Then there’s the diesel model - the GT diesel’s Blue HDi 180 - which is a 2.0-litre turbo four-cylinder unit producing 131kW of power (at 3750rpm) and a huge 400Nm of torque (at 2000rpm). Again, there’s an eight-speed auto and FWD, and it seemingly struggles to put that grunt to the road, with a 0-100 speed of 9.0sec.

The 3008 range will be bolstered by plug-in hybrid versions in the latter part of 2021. 

It is expected there will be the Hybrid 225 model, using 2WD with a 1.6-litre petrol engine teamed to an electric motor and a 13.2kWh battery pack, with a resulting 56km range.

The Hybrid4 300 model packs a bit more power and torque, as well as the inclusion of all-wheel drive by way of a rear-mounted electric motor in addition to a front-mounted electric motor and a 13.2kWh battery pack, said to be good for 59km of electric range.

We look forward to sampling the PHEV versions later in 2021. Stay tuned for coverage.

Fuel consumption

Mercedes-Benz GLA-Class8/10

The GLA will require 95 RON fuel and claims to drink 7.5 litres per 100km, while producing 170g/km of CO2. 

Our slightly rushed launch drive didn't allow us to check that figure, sadly, but we will on our next, longer test.


Peugeot 30088/10

Official combined cycle fuel consumption figures vary across the engine range. In fact, it even varies across the variants!

For instance, the 1.6L Puretech 165 four-cylinder in the Allure and GT petrol models is not identical. The official figure is 7.3 litres per 100 kilometres for the Allure, while the GT petrol is said to use 7.0L/100km, which could be down to tyres and some aero differences.

Then there’s the GT Sport, the most powerful petrol (Puretech 180), which has an official consumption of 5.6L/100km. It’s so much lower because it has engine start-stop technology, where the other 1.6L doesn’t.

The Blue HDi 180 engine has the lowest official fuel use figure of 5.0L/100km. It has start-stop tech, too, but no AdBlue after treatment.

I filled up after a few hundred kilometres of testing and had a real-world at the pump return of 8.5L/100km in the GT petrol. 

The petrol models both require 95RON premium unleaded fuel. 

Fuel tank capacity for all models is 53L, so theoretical driving range is very good for the diesel.

Driving

Mercedes-Benz GLA-Class8/10

With such a high driving position, the worry is that you’re going to feel like you’re sitting on the new GLA rather than in it. 

But the fact is that, once I became accustomed to the fact that I couldn’t get the seat as low as I wanted to, it all became comfortable enough, and I could get on with fully appreciating the ride quality.

While the GLA has a good, Germanic solidity to the way the interior is bolted together - the doors are almost too heavy, I fact, and can be tough for little people to close - it’s the way it sits on the road that really impresses.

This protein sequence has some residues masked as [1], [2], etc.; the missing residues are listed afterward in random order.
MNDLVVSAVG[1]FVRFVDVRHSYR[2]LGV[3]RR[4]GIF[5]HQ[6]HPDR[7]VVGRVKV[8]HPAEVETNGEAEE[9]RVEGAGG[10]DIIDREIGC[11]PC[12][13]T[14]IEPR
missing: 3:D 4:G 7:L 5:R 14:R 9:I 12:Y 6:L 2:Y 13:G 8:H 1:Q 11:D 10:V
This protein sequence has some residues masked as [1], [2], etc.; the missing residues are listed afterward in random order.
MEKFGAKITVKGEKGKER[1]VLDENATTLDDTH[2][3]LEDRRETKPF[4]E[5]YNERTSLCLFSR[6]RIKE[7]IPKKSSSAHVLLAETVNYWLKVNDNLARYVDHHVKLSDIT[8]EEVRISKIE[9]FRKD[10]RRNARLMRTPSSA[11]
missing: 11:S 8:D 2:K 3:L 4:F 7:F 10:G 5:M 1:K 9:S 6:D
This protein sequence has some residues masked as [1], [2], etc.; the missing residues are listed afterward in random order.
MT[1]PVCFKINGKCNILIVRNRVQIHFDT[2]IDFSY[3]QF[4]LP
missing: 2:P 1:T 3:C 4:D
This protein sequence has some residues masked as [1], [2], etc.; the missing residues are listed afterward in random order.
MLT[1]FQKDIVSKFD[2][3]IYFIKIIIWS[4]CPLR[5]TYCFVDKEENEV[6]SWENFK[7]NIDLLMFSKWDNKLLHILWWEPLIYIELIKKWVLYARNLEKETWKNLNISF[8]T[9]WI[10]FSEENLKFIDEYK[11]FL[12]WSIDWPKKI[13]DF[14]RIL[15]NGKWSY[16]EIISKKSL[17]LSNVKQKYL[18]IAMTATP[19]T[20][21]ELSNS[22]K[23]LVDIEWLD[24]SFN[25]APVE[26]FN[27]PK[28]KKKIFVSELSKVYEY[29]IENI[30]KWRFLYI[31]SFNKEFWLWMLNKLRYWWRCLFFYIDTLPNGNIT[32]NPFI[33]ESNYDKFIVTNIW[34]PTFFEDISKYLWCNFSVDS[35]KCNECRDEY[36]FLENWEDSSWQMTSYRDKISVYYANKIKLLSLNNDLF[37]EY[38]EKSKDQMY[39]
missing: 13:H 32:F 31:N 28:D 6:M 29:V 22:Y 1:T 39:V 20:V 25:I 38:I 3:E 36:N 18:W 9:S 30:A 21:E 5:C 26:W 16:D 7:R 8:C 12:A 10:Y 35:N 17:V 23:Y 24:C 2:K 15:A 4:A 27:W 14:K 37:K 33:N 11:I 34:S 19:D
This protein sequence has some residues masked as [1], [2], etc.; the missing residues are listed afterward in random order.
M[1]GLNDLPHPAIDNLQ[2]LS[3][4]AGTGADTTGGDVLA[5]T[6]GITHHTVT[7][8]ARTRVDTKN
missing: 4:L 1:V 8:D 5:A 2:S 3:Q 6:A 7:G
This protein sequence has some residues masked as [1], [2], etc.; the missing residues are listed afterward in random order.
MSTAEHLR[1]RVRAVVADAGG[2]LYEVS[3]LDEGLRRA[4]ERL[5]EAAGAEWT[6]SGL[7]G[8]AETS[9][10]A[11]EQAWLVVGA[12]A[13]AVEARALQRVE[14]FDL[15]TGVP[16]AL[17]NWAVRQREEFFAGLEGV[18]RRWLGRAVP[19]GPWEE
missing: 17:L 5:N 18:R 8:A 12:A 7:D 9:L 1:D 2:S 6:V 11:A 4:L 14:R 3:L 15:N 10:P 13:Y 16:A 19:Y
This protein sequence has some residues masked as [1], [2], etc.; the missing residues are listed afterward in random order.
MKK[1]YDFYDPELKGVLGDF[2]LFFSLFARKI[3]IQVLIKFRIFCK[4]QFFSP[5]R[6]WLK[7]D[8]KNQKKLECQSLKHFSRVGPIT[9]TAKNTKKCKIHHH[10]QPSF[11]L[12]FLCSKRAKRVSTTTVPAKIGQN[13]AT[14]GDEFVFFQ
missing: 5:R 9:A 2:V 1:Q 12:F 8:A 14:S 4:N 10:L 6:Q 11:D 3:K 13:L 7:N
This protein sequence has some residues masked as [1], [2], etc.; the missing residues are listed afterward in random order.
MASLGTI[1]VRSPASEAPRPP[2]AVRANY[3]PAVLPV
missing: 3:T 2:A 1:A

The little Benz soaks up the bumps, particularly in Comfort mode, and provides the kind of ride and handling quality that you’d expect in a six-figure German car. Or a Benz of old, you might say.

Critics of A Classes past were heard to complain that they just didn’t ride as softly or richly as a Mercedes should, but the company has put things to rights with its smaller cars in recent years and you really feel like you’re getting the badge you paid for here.

Step out of the cruisy, snoozy Comfort setting into Sport, however, and the CLA feels out of its, well, comfort zone. It’s almost too toey for its own good, wanting to lurch around, holding each gear desperately and making noises that are merely loud rather than sexy.

Engine noise is a little intrusive whenever you try and accelerate fiercely in the GLA, in fact, but there is some handy pace there if you really need it.

Fast driving does feel out of character for the GLA 250 variant, however, and those who want that kind of thing should wait for the AMG-fettled version that will arrive in the next month or so, bringing 225kW and 400Nm.

As a cornering weapon, this car is more of a butter knife, smoothing its way around bends with minimal bodyroll. It’s an urban SUV, and it drives like one, albeit a very good one.

Typically, the steering is also light and easy to use rather than heavy and talkative.

Being the 4-MATIC variant, the GLA 250 also offers an Off-Road mode, which takes full advantage of its torque-on-demand all-wheel-drive system, but sadly our slightly brief introduction to the car didn’t provide us with the chance to hurl it down a scree-covered mountain side, nor to test out its version of hill-descent control.


Peugeot 30088/10

The Peugeot 3008 GT petrol I drove was a nice, comfortable drive. Not amazing in any particular way, but a really good balance of things you might want in your mid-size SUV.

The ride is particularly well sorted, with a nice level of control and composure over most bumps at most speeds. There can be a bit of side-to-side body wobble at times, but it’s never too flimsy feeling